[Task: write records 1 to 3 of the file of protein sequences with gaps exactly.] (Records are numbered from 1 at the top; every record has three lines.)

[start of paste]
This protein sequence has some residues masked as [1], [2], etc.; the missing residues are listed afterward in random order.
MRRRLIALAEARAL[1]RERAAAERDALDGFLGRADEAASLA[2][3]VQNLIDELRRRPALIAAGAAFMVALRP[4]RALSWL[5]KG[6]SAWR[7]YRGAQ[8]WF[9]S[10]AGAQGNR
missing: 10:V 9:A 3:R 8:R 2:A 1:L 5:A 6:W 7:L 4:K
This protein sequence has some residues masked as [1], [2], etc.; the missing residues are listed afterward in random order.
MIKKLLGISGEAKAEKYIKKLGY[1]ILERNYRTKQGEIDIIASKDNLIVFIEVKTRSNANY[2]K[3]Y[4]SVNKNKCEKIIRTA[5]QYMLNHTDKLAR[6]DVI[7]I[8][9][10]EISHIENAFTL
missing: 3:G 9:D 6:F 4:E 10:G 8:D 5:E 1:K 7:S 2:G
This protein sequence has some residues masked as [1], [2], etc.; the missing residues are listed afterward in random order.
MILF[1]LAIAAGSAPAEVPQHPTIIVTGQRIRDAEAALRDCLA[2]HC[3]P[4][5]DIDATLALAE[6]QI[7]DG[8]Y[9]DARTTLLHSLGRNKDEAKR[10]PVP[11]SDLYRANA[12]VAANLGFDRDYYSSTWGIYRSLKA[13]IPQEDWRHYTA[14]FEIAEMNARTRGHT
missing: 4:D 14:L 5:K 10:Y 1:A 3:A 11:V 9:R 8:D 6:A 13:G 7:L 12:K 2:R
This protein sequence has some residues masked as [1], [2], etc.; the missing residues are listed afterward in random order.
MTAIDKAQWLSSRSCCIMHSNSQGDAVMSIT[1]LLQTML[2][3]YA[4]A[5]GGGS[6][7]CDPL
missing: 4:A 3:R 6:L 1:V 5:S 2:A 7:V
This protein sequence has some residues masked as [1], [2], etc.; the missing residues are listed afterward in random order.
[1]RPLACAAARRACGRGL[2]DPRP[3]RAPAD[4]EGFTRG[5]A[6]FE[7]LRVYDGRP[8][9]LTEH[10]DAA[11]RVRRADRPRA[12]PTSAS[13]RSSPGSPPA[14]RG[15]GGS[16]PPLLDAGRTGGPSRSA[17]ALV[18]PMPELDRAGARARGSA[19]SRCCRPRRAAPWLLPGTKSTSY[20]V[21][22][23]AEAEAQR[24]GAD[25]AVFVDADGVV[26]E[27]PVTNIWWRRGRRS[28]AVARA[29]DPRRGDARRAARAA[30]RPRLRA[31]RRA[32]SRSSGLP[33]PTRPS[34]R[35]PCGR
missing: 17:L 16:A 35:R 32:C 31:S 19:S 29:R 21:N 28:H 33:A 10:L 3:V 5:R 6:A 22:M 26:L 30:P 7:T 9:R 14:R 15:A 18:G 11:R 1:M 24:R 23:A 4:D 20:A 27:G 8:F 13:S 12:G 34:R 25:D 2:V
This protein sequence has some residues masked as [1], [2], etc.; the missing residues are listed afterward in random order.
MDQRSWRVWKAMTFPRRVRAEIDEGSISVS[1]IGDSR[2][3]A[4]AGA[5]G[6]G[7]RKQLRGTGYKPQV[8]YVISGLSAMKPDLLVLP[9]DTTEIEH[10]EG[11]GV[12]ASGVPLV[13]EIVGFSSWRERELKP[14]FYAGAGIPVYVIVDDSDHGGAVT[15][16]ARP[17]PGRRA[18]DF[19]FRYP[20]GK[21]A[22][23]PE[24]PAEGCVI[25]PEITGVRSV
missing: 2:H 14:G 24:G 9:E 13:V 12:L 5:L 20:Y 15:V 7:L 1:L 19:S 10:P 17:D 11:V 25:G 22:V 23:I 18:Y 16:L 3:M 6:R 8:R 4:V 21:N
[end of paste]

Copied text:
This protein sequence has some residues masked as [1], [2], etc.; the missing residues are listed afterward in random order.
MRRRLIALAEARAL[1]RERAAAERDALDGFLGRADEAASLA[2][3]VQNLIDELRRRPALIAAGAAFMVALRP[4]RALSWL[5]KG[6]SAWR[7]YRGAQ[8]WF[9]S[10]AGAQGNR
missing: 10:V 9:A 3:R 8:R 2:A 1:L 5:A 6:W 7:L 4:K
This protein sequence has some residues masked as [1], [2], etc.; the missing residues are listed afterward in random order.
MIKKLLGISGEAKAEKYIKKLGY[1]ILERNYRTKQGEIDIIASKDNLIVFIEVKTRSNANY[2]K[3]Y[4]SVNKNKCEKIIRTA[5]QYMLNHTDKLAR[6]DVI[7]I[8][9][10]EISHIENAFTL
missing: 3:G 9:D 6:F 4:E 10:G 8:D 5:E 1:K 7:S 2:G
This protein sequence has some residues masked as [1], [2], etc.; the missing residues are listed afterward in random order.
MILF[1]LAIAAGSAPAEVPQHPTIIVTGQRIRDAEAALRDCLA[2]HC[3]P[4][5]DIDATLALAE[6]QI[7]DG[8]Y[9]DARTTLLHSLGRNKDEAKR[10]PVP[11]SDLYRANA[12]VAANLGFDRDYYSSTWGIYRSLKA[13]IPQEDWRHYTA[14]FEIAEMNARTRGHT
missing: 4:D 14:L 5:K 10:Y 1:A 3:A 11:V 9:R 8:D 6:A 13:G 7:L 12:K 2:R